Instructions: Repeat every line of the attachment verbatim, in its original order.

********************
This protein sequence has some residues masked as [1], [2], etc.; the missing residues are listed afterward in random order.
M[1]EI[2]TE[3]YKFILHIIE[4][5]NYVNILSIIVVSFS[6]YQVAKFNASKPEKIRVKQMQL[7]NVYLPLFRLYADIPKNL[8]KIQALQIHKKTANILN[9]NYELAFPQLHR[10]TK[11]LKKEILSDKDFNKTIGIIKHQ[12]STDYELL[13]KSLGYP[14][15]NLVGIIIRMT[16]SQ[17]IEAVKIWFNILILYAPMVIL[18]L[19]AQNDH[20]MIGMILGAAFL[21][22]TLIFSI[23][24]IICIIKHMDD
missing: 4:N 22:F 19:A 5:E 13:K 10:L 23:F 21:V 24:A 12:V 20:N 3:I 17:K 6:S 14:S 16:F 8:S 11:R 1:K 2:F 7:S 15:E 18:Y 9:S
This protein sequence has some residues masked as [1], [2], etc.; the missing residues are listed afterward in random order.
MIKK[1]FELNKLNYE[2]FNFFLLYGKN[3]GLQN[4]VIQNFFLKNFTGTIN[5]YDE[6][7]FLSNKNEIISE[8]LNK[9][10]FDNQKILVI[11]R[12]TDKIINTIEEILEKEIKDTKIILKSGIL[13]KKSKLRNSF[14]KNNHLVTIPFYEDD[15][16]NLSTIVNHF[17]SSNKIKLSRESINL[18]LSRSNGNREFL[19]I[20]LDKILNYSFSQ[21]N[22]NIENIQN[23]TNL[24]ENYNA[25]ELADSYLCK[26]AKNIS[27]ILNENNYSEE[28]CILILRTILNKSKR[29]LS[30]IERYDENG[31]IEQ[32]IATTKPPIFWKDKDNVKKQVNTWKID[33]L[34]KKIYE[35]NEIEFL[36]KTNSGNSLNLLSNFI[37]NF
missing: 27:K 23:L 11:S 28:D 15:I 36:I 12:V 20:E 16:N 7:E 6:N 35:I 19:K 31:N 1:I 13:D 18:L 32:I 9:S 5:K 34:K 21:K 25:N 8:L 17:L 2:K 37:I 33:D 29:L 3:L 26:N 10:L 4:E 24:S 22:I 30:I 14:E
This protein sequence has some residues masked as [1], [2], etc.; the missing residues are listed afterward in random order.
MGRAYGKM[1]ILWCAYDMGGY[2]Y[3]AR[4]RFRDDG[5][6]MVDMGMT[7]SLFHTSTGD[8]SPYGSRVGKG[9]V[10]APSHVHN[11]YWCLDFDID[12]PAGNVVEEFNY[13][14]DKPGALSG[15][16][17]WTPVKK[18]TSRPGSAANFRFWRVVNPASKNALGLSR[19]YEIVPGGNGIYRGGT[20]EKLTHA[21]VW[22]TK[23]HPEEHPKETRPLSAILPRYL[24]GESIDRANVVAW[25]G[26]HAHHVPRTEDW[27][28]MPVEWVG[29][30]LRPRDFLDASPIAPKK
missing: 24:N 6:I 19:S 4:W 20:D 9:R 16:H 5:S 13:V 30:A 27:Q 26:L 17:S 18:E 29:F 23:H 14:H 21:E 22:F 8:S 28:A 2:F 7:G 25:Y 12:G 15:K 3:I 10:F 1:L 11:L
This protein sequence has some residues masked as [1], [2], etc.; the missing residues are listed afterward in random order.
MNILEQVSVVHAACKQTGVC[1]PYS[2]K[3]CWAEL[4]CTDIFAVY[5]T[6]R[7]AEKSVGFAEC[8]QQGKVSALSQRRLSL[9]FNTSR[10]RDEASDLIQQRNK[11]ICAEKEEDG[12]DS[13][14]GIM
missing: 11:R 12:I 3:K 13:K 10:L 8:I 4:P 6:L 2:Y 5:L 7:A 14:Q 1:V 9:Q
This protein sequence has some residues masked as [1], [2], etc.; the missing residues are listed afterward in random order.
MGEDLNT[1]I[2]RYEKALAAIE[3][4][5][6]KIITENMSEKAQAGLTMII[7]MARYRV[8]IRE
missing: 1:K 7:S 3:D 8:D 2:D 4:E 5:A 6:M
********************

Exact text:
This protein sequence has some residues masked as [1], [2], etc.; the missing residues are listed afterward in random order.
M[1]EI[2]TE[3]YKFILHIIE[4][5]NYVNILSIIVVSFS[6]YQVAKFNASKPEKIRVKQMQL[7]NVYLPLFRLYADIPKNL[8]KIQALQIHKKTANILN[9]NYELAFPQLHR[10]TK[11]LKKEILSDKDFNKTIGIIKHQ[12]STDYELL[13]KSLGYP[14][15]NLVGIIIRMT[16]SQ[17]IEAVKIWFNILILYAPMVIL[18]L[19]AQNDH[20]MIGMILGAAFL[21][22]TLIFSI[23][24]IICIIKHMDD
missing: 4:N 22:F 19:A 5:E 13:K 10:L 23:F 21:V 24:A 12:V 20:N 3:I 17:K 6:S 14:S 16:F 8:S 11:R 1:K 2:F 7:S 15:E 18:Y 9:S
This protein sequence has some residues masked as [1], [2], etc.; the missing residues are listed afterward in random order.
MIKK[1]FELNKLNYE[2]FNFFLLYGKN[3]GLQN[4]VIQNFFLKNFTGTIN[5]YDE[6][7]FLSNKNEIISE[8]LNK[9][10]FDNQKILVI[11]R[12]TDKIINTIEEILEKEIKDTKIILKSGIL[13]KKSKLRNSF[14]KNNHLVTIPFYEDD[15][16]NLSTIVNHF[17]SSNKIKLSRESINL[18]LSRSNGNREFL[19]I[20]LDKILNYSFSQ[21]N[22]NIENIQN[23]TNL[24]ENYNA[25]ELADSYLCK[26]AKNIS[27]ILNENNYSEE[28]CILILRTILNKSKR[29]LS[30]IERYDENG[31]IEQ[32]IATTKPPIFWKDKDNVKKQVNTWKID[33]L[34]KKIYE[35]NEIEFL[36]KTNSGNSLNLLSNFI[37]NF
missing: 27:K 23:L 11:S 28:D 15:I 36:I 12:V 20:E 16:N 7:E 6:N 35:I 19:K 31:N 1:I 13:D 18:L 32:I 9:S 5:K 34:K 21:K 25:N 8:L 17:L 2:K 37:I 33:D 29:L 3:L 26:N 10:L 4:E 24:S 22:I 30:I 14:E
This protein sequence has some residues masked as [1], [2], etc.; the missing residues are listed afterward in random order.
MGRAYGKM[1]ILWCAYDMGGY[2]Y[3]AR[4]RFRDDG[5][6]MVDMGMT[7]SLFHTSTGD[8]SPYGSRVGKG[9]V[10]APSHVHN[11]YWCLDFDID[12]PAGNVVEEFNY[13][14]DKPGALSG[15][16][17]WTPVKK[18]TSRPGSAANFRFWRVVNPASKNALGLSR[19]YEIVPGGNGIYRGGT[20]EKLTHA[21]VW[22]TK[23]HPEEHPKETRPLSAILPRYL[24]GESIDRANVVAW[25]G[26]HAHHVPRTEDW[27][28]MPVEWVG[29][30]LRPRDFLDASPIAPKK
missing: 24:N 6:I 19:S 4:W 20:D 9:R 16:H 5:S 13:V 30:A 27:Q 26:L 17:S 18:E 29:F 23:H 14:H 21:E 22:F 8:S 28:A 2:F 7:G 25:Y 12:G 15:K 3:I 10:F 1:L 11:L
This protein sequence has some residues masked as [1], [2], etc.; the missing residues are listed afterward in random order.
MNILEQVSVVHAACKQTGVC[1]PYS[2]K[3]CWAEL[4]CTDIFAVY[5]T[6]R[7]AEKSVGFAEC[8]QQGKVSALSQRRLSL[9]FNTSR[10]RDEASDLIQQRNK[11]ICAEKEEDG[12]DS[13][14]GIM
missing: 11:R 12:I 3:K 13:K 10:L 8:I 4:P 6:L 2:Y 5:L 7:A 14:Q 1:V 9:Q
This protein sequence has some residues masked as [1], [2], etc.; the missing residues are listed afterward in random order.
MGEDLNT[1]I[2]RYEKALAAIE[3][4][5][6]KIITENMSEKAQAGLTMII[7]MARYRV[8]IRE
missing: 1:K 7:S 3:D 8:D 2:D 4:E 5:A 6:M